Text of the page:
Despite the very catholic nature of his upbringing, Fr.Pillai chose to explore the Doctrine of Bhakthi in the teachings of Ramanuja, considered to be one of the greatest Hindu teachers for his thesis on Divinity. It was mid 1936 when Fr. Pillai, now a priest, came back to his motherland.

He borrowed a white cassock and began his missionary life, with boundless zeal and high idealism, fighting hard against social iniquity and injustice. He founded the movement for social justice in 1937 and consisted of a group of people committed to restoring social order and fight for issues that plague the poorer classes- equal opportunity for education and employment being paramount.

The movement published journals is Sinhala (samaja samaya) and English (Social Justice) elucidating Christian social thinking of that era. In the 30s in Ceylon, as it was still named, the Trade Union movement was just fledgling and working conditions were deplorable.

There was no eight-hour work day or holiday leave, there were no retirement benefits and labourers on plantations were much worse off than today.

The Social Justice Movement organized by Fr. Pillai, studied social issues and tried to create public opinion through speeches at meetings and articles in the journals. Fr. Tissa Balasuriya, another enthusiastic campaigner for social justice recalls that 'the movement raised a voice for social reform at a time when most of society was silent on social issues."

The movement was known for their opinion forays into subjects like minimum wage, maternal benefits, provident fund benefits, rural landlessness, adequate housing etc. Due to his continued lobbying for workers rights, Fr. Pillai was invited to sit on the Jennings Commission of 1944 which later resulted in the establishment of the National Provident Fund.

But Fr. Pillai, despite his deep belief in equality, steered clear from communism, and in fact was a vociferous critic of that line of political thinking.

It is often said, especially by 'old boys' of the school who were fortunate enough to pass through its portals at this point in history, that St. Josephs College was indeed privileged to have two splendid Rectors in succession. One was Le Goc and then Peter of Alcantara Pillai. Between these two great men, the school flourished as a leading institution for academic achievement and overall excellence.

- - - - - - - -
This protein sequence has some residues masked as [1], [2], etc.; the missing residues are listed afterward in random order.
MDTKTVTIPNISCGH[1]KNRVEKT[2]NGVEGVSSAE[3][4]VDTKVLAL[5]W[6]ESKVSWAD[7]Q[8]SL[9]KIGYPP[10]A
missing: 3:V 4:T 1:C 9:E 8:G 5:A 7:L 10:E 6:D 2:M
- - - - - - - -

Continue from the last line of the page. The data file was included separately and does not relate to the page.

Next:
At a time university education was restricted to Peradeniya, Fr. Pillai lobbied for external examinations with the then Minister of Education, and secured the right to set up an external university college where young people can attend lectures while working or part-time. Thus the famed Aquinas College was born.

The original buildings belonged to a defunct Catholic seminary, and here Fr. Pillai built the country's first external University College, upholding the high academic standards demanded of examiners in Peradeniya as well as London.

Fr. Pillai would certainly be happy to know that his name is immortalized not through a monument, but through a scholarship fund for underprivileged university students. The Fr. Peter Pillai Memorial Scholarship Fund had humble beginnings a few years after the death of the great priest in 1964.

But today the group of loyalists, both lay and clergy, who run the project in the name of their beloved guru, support 10 or more students every year chosen from applicants island wide, irrespective of religion, race or caste.

Through these scholars, Fr. Pillai's name passes on to another generation- to young people who have never seen him at his legendary best, but will give thanks to his name as they steer through the portals of higher education, which he himself priced so dear.